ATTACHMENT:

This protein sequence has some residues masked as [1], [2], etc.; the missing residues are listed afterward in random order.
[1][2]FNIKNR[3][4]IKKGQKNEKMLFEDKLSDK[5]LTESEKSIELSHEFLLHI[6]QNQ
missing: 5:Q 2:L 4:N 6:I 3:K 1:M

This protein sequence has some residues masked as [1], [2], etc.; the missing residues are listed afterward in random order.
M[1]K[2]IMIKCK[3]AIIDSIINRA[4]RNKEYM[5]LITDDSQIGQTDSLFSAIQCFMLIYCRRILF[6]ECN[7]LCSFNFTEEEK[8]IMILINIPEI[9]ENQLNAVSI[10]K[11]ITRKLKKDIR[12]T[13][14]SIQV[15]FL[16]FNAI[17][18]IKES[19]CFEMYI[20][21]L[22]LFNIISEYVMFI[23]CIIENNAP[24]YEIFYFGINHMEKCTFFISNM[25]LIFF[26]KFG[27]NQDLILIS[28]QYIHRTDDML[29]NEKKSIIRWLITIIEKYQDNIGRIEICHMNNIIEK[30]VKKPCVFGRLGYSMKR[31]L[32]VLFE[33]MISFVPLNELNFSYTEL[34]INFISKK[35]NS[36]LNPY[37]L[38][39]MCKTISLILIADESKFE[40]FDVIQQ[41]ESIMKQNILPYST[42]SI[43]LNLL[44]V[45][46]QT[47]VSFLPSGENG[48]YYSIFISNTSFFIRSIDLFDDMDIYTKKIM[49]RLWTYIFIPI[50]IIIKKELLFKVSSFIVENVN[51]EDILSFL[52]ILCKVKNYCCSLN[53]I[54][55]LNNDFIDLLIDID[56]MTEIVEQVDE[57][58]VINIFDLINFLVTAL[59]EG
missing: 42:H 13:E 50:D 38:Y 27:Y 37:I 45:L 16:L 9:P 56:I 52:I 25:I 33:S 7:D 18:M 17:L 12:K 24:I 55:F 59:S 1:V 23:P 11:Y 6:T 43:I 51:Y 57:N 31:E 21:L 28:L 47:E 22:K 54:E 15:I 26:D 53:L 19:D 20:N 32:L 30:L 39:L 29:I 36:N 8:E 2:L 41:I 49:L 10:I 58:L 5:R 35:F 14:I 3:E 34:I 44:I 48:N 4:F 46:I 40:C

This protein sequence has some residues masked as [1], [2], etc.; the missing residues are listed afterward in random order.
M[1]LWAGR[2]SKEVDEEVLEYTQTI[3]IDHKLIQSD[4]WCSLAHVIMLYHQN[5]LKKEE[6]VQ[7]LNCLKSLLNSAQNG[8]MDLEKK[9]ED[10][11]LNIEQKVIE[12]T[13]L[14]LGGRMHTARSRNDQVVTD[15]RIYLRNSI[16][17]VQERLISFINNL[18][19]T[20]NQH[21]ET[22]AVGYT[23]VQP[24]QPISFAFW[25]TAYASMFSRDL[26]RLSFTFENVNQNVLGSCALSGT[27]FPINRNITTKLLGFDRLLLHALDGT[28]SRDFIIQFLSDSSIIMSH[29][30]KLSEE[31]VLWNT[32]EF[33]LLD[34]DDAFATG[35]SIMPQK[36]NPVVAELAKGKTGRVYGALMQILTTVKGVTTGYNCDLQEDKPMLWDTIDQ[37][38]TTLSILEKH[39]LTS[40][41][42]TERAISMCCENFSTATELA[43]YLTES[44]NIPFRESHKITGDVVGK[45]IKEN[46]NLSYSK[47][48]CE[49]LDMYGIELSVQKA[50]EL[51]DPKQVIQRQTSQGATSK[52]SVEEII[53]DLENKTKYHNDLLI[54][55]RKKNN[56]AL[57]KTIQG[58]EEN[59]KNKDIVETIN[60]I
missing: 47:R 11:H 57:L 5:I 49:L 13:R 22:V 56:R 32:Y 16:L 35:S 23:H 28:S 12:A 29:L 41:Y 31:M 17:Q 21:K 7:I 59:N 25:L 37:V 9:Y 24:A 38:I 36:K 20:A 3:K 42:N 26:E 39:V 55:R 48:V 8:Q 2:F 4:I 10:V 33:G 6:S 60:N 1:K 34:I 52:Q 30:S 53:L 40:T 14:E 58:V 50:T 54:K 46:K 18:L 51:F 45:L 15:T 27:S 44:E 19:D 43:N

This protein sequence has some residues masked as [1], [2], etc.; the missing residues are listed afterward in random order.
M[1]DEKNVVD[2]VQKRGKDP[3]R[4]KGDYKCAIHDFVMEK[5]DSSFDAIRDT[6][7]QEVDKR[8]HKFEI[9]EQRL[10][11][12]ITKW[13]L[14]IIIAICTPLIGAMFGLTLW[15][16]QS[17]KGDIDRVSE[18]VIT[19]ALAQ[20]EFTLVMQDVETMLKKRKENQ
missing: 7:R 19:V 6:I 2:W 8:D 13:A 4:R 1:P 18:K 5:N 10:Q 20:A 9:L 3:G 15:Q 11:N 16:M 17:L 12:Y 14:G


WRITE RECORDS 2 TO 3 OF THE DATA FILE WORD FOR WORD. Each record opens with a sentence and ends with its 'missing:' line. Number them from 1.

This protein sequence has some residues masked as [1], [2], etc.; the missing residues are listed afterward in random order.
M[1]K[2]IMIKCK[3]AIIDSIINRA[4]RNKEYM[5]LITDDSQIGQTDSLFSAIQCFMLIYCRRILF[6]ECN[7]LCSFNFTEEEK[8]IMILINIPEI[9]ENQLNAVSI[10]K[11]ITRKLKKDIR[12]T[13][14]SIQV[15]FL[16]FNAI[17][18]IKES[19]CFEMYI[20][21]L[22]LFNIISEYVMFI[23]CIIENNAP[24]YEIFYFGINHMEKCTFFISNM[25]LIFF[26]KFG[27]NQDLILIS[28]QYIHRTDDML[29]NEKKSIIRWLITIIEKYQDNIGRIEICHMNNIIEK[30]VKKPCVFGRLGYSMKR[31]L[32]VLFE[33]MISFVPLNELNFSYTEL[34]INFISKK[35]NS[36]LNPY[37]L[38][39]MCKTISLILIADESKFE[40]FDVIQQ[41]ESIMKQNILPYST[42]SI[43]LNLL[44]V[45][46]QT[47]VSFLPSGENG[48]YYSIFISNTSFFIRSIDLFDDMDIYTKKIM[49]RLWTYIFIPI[50]IIIKKELLFKVSSFIVENVN[51]EDILSFL[52]ILCKVKNYCCSLN[53]I[54][55]LNNDFIDLLIDID[56]MTEIVEQVDE[57][58]VINIFDLINFLVTAL[59]EG
missing: 42:H 13:E 50:D 38:Y 27:Y 37:I 45:L 16:L 9:P 56:I 52:I 25:I 33:S 7:D 18:M 17:L 12:K 24:I 55:F 59:S 1:V 23:P 11:Y 6:T 43:I 51:Y 57:N 31:E 21:L 28:L 47:E 22:K 54:E 15:I 26:D 53:L 19:D 20:N 32:L 30:L 39:L 29:I 36:N 8:E 2:L 41:I 49:L 10:I 58:L 5:R 35:F 14:I 3:E 34:I 44:I 48:N 4:F 46:I 40:C

This protein sequence has some residues masked as [1], [2], etc.; the missing residues are listed afterward in random order.
M[1]LWAGR[2]SKEVDEEVLEYTQTI[3]IDHKLIQSD[4]WCSLAHVIMLYHQN[5]LKKEE[6]VQ[7]LNCLKSLLNSAQNG[8]MDLEKK[9]ED[10][11]LNIEQKVIE[12]T[13]L[14]LGGRMHTARSRNDQVVTD[15]RIYLRNSI[16][17]VQERLISFINNL[18][19]T[20]NQH[21]ET[22]AVGYT[23]VQP[24]QPISFAFW[25]TAYASMFSRDL[26]RLSFTFENVNQNVLGSCALSGT[27]FPINRNITTKLLGFDRLLLHALDGT[28]SRDFIIQFLSDSSIIMSH[29][30]KLSEE[31]VLWNT[32]EF[33]LLD[34]DDAFATG[35]SIMPQK[36]NPVVAELAKGKTGRVYGALMQILTTVKGVTTGYNCDLQEDKPMLWDTIDQ[37][38]TTLSILEKH[39]LTS[40][41][42]TERAISMCCENFSTATELA[43]YLTES[44]NIPFRESHKITGDVVGK[45]IKEN[46]NLSYSK[47][48]CE[49]LDMYGIELSVQKA[50]EL[51]DPKQVIQRQTSQGATSK[52]SVEEII[53]DLENKTKYHNDLLI[54][55]RKKNN[56]AL[57]KTIQG[58]EEN[59]KNKDIVETIN[60]I
missing: 47:R 11:H 57:L 5:I 49:L 13:R 22:V 56:R 32:Y 16:L 35:S 23:H 28:S 12:A 29:L 41:Y 31:M 17:Q 21:K 7:I 59:N 25:L 37:V 9:Y 24:A 38:I 36:K 20:A 3:K 42:N 26:E 39:V 55:R 48:V 8:Q 2:F 4:I 10:V 33:G 6:S 60:N 1:K 34:I 52:Q 30:S 53:L 40:T 14:E 58:V 50:T 54:K 46:K 18:L 51:F 45:L 15:T 27:S 44:E 19:D 43:N